The companies didn’t disclose terms of the settlement on Tuesday. An appeals court was slated to hear the case next week.
“This settlement reflects the growing collaborative dialogue between our two companies on important opportunities, and we look forward to working more closely together,” Google and Viacom said in a joint statement.
Prior to the settlement, Viacom and Google put in place a system that screens for copyrighted content on YouTube. Viacom, which owns Paramount Pictures and cable networks like Nickelodeon, can then have those videos removed.
The New York-based company was seeking $1 billion in the lawsuit. It alleged that YouTube and other video services weren’t actively preventing users from uploading copyrighted videos from 2005 to 2008. On YouTube alone, Viacom claimed 79,000 copyrighted videos were broadcast without permission.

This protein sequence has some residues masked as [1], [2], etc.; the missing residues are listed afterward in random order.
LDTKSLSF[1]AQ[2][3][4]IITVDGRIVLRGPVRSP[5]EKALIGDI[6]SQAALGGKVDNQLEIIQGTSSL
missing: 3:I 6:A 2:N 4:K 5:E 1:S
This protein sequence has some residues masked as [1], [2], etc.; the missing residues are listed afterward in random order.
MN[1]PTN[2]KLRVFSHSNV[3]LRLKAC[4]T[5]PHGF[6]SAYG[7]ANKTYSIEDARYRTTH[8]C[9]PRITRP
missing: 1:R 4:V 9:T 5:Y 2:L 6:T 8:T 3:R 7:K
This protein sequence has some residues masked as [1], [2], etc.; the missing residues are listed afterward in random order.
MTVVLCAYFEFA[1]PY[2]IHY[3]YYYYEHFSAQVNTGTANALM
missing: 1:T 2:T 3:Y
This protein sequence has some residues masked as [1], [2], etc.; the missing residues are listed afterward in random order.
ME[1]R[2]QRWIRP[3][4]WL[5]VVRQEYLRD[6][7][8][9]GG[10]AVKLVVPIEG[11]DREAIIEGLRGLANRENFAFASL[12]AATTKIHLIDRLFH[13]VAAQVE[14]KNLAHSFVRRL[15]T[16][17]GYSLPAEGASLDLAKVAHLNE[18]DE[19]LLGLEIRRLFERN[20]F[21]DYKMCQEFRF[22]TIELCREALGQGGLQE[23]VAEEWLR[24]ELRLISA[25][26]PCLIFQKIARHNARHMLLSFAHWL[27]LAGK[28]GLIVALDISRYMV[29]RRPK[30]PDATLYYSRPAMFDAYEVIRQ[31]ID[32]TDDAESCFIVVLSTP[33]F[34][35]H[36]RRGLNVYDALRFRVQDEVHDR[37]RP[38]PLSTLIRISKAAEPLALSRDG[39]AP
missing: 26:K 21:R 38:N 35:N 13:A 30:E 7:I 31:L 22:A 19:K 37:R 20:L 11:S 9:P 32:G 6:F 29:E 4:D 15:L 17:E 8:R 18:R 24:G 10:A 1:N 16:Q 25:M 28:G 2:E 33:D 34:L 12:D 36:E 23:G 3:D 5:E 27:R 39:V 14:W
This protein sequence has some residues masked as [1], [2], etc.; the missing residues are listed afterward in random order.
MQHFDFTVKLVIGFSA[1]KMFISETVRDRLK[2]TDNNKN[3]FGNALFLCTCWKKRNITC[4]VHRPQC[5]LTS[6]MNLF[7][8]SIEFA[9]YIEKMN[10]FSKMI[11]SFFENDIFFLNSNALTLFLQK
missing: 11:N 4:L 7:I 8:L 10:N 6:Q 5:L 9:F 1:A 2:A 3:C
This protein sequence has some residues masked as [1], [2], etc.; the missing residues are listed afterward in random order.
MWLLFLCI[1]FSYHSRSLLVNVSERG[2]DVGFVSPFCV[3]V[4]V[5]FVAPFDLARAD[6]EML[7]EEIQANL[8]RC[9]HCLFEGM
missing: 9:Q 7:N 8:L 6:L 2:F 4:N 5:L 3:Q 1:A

In April, a federal judge dismissed the suit for a second time in three years, saying Viacom is responsible for identifying which videos should be taken down from YouTube. Viacom said it would appeal the ruling.
Shares of Viacom rose 61 cents, or 0.7%, to $88.85 in recent trading. Google was up $6.78, or 0.6%, at $1,198.88.